The first thing I did was to just check out as many of the builders as I could and their display homes to get a sense of the kind of homes they can put together. Keep in mind though that with any of the display homes will be filled to the brim with all of the top level inclusions so you have to lower expectations ever so slightly. - maknilsin
I started by looking at display homes to see which builders had the designs that appealed to me most. From there I short-listed my favourite designs and tried to have about 4-5 builder options. I then researched through friends, family, colleagues, forums, and awards to gauge their credibility, quality and competence.
Make sure they know who's running the show. Don't get caught up in the value of their inclusions and all that marketing spin because that's all it really is. Keep on top of them and hold them to deadlines, promises, etc. Let them know you know what your options are in the market and you're happy to go elsewhere if you don't get the experience you're expecting.
Find out early how they deal with and charge for alterations to plans. You'll find some builders are flexible and cheap while others are either flexible or not but certainly really expensive. Look for a builder that's been in the business longer than the warranties they offer and that their warranties aren't significantly more than other builders.
Pay for a building inspector. Let your builder know you'll be doing so, it keeps them on their toes. - ProjectPete
I would ask your network for recommendations if possible as a starting point. Once you have a few recommendations, I would ensure that you meet with them to get a sense of whether they are the right fit for you, your budget and the type of house you are looking to build. Personality fit is also really important! Some builders are collaborators, others like things to be "their way or the highway".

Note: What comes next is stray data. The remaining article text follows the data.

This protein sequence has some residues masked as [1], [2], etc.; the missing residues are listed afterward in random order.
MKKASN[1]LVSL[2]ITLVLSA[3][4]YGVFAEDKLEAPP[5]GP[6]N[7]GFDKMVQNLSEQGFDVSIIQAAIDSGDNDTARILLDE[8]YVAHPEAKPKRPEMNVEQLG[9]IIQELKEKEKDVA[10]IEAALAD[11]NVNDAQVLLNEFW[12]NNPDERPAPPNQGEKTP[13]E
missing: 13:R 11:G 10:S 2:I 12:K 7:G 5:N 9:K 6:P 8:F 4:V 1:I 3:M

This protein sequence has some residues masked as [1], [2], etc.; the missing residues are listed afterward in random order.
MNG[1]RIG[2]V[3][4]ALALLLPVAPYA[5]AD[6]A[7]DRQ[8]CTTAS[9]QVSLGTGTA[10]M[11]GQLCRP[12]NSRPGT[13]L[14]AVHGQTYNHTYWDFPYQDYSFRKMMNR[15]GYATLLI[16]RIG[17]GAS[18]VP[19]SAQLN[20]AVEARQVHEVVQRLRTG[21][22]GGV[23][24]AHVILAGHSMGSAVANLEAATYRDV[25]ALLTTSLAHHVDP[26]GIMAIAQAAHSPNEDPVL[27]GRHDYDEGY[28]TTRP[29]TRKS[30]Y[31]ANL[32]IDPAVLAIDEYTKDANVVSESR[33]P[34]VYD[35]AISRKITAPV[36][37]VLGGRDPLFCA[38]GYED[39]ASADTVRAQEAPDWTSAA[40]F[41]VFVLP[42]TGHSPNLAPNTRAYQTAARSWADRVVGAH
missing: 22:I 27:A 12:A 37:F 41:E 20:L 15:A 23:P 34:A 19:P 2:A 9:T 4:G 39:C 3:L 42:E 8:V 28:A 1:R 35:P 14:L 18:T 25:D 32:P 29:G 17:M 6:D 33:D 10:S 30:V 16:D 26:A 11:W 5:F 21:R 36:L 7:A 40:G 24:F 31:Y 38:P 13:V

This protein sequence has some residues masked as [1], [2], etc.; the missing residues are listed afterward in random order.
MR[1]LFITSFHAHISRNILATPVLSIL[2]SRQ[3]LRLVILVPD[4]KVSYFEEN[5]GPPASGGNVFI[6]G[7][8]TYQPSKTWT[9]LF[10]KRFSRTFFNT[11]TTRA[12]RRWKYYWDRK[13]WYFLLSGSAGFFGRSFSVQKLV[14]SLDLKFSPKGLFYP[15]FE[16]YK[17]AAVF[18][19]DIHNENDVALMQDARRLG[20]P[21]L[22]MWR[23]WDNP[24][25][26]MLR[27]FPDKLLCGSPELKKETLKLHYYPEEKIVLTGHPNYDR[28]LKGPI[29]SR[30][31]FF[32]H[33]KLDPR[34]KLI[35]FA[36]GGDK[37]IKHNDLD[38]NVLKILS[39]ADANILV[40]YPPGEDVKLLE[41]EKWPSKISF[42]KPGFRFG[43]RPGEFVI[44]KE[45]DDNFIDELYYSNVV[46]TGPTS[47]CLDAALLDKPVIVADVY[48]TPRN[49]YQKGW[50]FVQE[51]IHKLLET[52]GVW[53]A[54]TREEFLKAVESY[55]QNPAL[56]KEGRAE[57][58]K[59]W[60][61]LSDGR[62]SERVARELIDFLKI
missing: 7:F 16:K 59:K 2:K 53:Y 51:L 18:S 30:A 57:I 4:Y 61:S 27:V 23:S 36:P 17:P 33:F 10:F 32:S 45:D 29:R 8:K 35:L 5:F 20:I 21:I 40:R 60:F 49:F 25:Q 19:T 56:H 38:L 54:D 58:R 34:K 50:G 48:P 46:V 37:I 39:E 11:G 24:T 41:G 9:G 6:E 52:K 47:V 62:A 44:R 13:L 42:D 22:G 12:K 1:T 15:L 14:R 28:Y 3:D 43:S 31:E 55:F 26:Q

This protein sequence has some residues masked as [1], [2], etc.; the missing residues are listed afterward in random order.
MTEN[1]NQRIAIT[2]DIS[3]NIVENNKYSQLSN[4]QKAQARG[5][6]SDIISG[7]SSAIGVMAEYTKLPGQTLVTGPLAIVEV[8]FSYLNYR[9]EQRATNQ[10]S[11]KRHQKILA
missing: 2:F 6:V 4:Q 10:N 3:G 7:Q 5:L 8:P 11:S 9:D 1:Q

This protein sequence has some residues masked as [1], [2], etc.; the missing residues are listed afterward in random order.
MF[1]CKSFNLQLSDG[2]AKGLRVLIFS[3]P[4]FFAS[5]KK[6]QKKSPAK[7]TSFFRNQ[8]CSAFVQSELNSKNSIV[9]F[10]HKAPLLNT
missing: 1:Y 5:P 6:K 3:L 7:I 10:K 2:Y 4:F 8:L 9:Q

I would also inspect some of their previous work and get references from previous clients. We had to fire our builder recently and it has delayed us greatly – not to mention caused a huge amount of stress! - KingStreetReno
We haven't built new before but have done a couple of major reno projects. The relationship with the first builder didn't end well, but the second was a dream. I think the big difference was communication and flexibility.
There are undoubtedly things in the project that will go wrong or that you aren't happy with. Or you might just change your mind about something. If you have a great builder that is flexible, accommodating, understanding, easy to talk to and committed to delivering the best possible outcome for you the client, you will be fine. So try to find a builder that has been recommended by others for these qualities.
Whoever does your plans and documentation probably doesn't matter as much as ensuring that it is extremely comprehensive. You don't want surprises down the track and you want to ensure everyone is on the same page. - Kermit
We have been into many display homes so far, looking at hundreds of home designs. A few have been extremely accommodating, whereas others have taken quite a long time to respond or have not responded to our enquiries at all (even after following up).
We made a rookie mistake, paying a deposit to a builder and being very specific on when we were looking to build and other various specifics, only to have said builder contact and harass us when we did not start within a certain time frame. Needless to say we won't be building with them as there was a lot of confusion, miscommunication and disappointment before we had even started!
One of the biggest things that we have made the mistake in doing is not confirming a few minor things in writing - this is something I can't stress enough. - TheFoxSays